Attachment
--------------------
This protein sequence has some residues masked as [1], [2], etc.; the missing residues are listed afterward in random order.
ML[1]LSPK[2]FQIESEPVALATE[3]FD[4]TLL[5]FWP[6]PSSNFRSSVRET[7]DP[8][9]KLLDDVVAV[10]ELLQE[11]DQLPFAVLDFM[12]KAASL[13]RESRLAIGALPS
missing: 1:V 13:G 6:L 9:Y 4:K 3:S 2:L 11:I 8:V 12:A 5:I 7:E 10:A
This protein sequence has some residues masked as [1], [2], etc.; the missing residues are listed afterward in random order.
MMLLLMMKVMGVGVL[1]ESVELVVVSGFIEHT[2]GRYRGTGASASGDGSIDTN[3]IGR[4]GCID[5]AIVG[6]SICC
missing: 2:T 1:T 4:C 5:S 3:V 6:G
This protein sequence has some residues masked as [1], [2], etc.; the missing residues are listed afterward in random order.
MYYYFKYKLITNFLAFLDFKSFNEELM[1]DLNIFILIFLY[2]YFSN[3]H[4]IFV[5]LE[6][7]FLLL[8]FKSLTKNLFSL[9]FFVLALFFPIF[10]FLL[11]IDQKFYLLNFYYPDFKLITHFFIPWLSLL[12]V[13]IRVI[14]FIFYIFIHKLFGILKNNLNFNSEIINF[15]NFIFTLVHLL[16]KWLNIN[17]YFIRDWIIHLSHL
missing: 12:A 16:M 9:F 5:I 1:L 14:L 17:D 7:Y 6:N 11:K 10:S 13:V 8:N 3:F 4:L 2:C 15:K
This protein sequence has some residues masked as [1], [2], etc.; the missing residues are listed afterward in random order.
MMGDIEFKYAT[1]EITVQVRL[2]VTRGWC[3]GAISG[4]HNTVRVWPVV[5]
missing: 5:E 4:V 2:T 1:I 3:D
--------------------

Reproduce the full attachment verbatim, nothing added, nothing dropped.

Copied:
This protein sequence has some residues masked as [1], [2], etc.; the missing residues are listed afterward in random order.
ML[1]LSPK[2]FQIESEPVALATE[3]FD[4]TLL[5]FWP[6]PSSNFRSSVRET[7]DP[8][9]KLLDDVVAV[10]ELLQE[11]DQLPFAVLDFM[12]KAASL[13]RESRLAIGALPS
missing: 1:V 13:G 6:L 9:Y 4:K 3:S 2:L 11:I 8:V 12:A 5:I 7:E 10:A
This protein sequence has some residues masked as [1], [2], etc.; the missing residues are listed afterward in random order.
MMLLLMMKVMGVGVL[1]ESVELVVVSGFIEHT[2]GRYRGTGASASGDGSIDTN[3]IGR[4]GCID[5]AIVG[6]SICC
missing: 2:T 1:T 4:C 5:S 3:V 6:G
This protein sequence has some residues masked as [1], [2], etc.; the missing residues are listed afterward in random order.
MYYYFKYKLITNFLAFLDFKSFNEELM[1]DLNIFILIFLY[2]YFSN[3]H[4]IFV[5]LE[6][7]FLLL[8]FKSLTKNLFSL[9]FFVLALFFPIF[10]FLL[11]IDQKFYLLNFYYPDFKLITHFFIPWLSLL[12]V[13]IRVI[14]FIFYIFIHKLFGILKNNLNFNSEIINF[15]NFIFTLVHLL[16]KWLNIN[17]YFIRDWIIHLSHL
missing: 12:A 16:M 9:F 5:I 1:L 14:L 17:D 7:Y 6:N 11:K 10:S 13:V 8:N 3:F 4:L 2:C 15:K
This protein sequence has some residues masked as [1], [2], etc.; the missing residues are listed afterward in random order.
MMGDIEFKYAT[1]EITVQVRL[2]VTRGWC[3]GAISG[4]HNTVRVWPVV[5]
missing: 5:E 4:V 2:T 1:I 3:D